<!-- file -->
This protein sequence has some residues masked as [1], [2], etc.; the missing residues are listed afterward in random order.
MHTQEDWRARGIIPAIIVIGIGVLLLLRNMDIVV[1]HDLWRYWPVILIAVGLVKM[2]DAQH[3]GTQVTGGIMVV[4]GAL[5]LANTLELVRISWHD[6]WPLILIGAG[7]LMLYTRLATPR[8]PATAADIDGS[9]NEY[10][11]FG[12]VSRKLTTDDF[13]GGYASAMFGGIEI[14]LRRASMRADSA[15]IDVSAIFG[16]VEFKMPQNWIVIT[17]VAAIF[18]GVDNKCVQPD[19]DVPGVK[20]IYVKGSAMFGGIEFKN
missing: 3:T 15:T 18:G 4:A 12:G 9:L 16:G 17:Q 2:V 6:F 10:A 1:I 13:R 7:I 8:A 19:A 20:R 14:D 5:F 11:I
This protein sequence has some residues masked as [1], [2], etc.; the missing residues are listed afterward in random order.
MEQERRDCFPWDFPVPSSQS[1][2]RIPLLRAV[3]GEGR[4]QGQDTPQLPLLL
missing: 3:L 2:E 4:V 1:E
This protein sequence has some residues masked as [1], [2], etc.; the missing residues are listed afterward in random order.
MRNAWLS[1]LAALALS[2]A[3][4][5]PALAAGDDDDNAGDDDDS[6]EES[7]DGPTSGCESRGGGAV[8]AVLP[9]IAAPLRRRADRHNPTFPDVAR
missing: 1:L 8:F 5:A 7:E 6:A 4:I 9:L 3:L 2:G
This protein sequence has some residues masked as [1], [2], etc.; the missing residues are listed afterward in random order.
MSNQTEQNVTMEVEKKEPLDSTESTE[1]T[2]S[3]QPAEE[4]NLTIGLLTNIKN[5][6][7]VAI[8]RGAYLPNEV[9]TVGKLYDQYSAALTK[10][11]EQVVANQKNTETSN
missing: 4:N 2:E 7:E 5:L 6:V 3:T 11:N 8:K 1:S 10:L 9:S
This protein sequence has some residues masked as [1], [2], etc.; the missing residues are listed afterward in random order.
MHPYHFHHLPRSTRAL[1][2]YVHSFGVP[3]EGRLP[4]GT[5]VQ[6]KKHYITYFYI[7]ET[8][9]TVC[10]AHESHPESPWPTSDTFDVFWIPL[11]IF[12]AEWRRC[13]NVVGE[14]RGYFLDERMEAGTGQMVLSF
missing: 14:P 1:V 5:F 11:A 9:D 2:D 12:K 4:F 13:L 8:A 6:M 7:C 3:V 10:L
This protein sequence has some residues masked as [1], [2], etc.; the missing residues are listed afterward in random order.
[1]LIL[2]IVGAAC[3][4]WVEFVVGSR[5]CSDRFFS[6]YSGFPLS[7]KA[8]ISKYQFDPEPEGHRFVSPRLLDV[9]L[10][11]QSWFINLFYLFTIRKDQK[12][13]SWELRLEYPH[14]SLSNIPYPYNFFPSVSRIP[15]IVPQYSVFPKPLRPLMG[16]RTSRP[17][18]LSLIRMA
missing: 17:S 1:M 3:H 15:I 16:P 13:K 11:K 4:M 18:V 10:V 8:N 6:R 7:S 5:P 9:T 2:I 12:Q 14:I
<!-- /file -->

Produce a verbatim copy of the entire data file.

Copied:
This protein sequence has some residues masked as [1], [2], etc.; the missing residues are listed afterward in random order.
MHTQEDWRARGIIPAIIVIGIGVLLLLRNMDIVV[1]HDLWRYWPVILIAVGLVKM[2]DAQH[3]GTQVTGGIMVV[4]GAL[5]LANTLELVRISWHD[6]WPLILIGAG[7]LMLYTRLATPR[8]PATAADIDGS[9]NEY[10][11]FG[12]VSRKLTTDDF[13]GGYASAMFGGIEI[14]LRRASMRADSA[15]IDVSAIFG[16]VEFKMPQNWIVIT[17]VAAIF[18]GVDNKCVQPD[19]DVPGVK[20]IYVKGSAMFGGIEFKN
missing: 3:T 15:T 18:G 4:A 12:G 9:L 16:G 17:Q 2:V 6:F 10:A 1:I 13:R 7:I 8:A 19:A 20:R 14:D 5:F 11:I
This protein sequence has some residues masked as [1], [2], etc.; the missing residues are listed afterward in random order.
MEQERRDCFPWDFPVPSSQS[1][2]RIPLLRAV[3]GEGR[4]QGQDTPQLPLLL
missing: 3:L 2:E 4:V 1:E
This protein sequence has some residues masked as [1], [2], etc.; the missing residues are listed afterward in random order.
MRNAWLS[1]LAALALS[2]A[3][4][5]PALAAGDDDDNAGDDDDS[6]EES[7]DGPTSGCESRGGGAV[8]AVLP[9]IAAPLRRRADRHNPTFPDVAR
missing: 1:L 8:F 5:A 7:E 6:A 4:I 9:L 3:L 2:G
This protein sequence has some residues masked as [1], [2], etc.; the missing residues are listed afterward in random order.
MSNQTEQNVTMEVEKKEPLDSTESTE[1]T[2]S[3]QPAEE[4]NLTIGLLTNIKN[5][6][7]VAI[8]RGAYLPNEV[9]TVGKLYDQYSAALTK[10][11]EQVVANQKNTETSN
missing: 4:N 2:E 7:E 5:L 6:V 3:T 11:N 8:K 1:S 10:L 9:S
This protein sequence has some residues masked as [1], [2], etc.; the missing residues are listed afterward in random order.
MHPYHFHHLPRSTRAL[1][2]YVHSFGVP[3]EGRLP[4]GT[5]VQ[6]KKHYITYFYI[7]ET[8][9]TVC[10]AHESHPESPWPTSDTFDVFWIPL[11]IF[12]AEWRRC[13]NVVGE[14]RGYFLDERMEAGTGQMVLSF
missing: 14:P 1:V 5:F 11:A 9:D 2:D 12:K 4:F 13:L 8:A 6:M 7:C 3:V 10:L
This protein sequence has some residues masked as [1], [2], etc.; the missing residues are listed afterward in random order.
[1]LIL[2]IVGAAC[3][4]WVEFVVGSR[5]CSDRFFS[6]YSGFPLS[7]KA[8]ISKYQFDPEPEGHRFVSPRLLDV[9]L[10][11]QSWFINLFYLFTIRKDQK[12][13]SWELRLEYPH[14]SLSNIPYPYNFFPSVSRIP[15]IVPQYSVFPKPLRPLMG[16]RTSRP[17][18]LSLIRMA
missing: 17:S 1:M 3:H 15:I 16:P 13:K 11:K 4:M 18:V 10:V 8:N 6:R 7:S 5:P 9:T 2:I 12:Q 14:I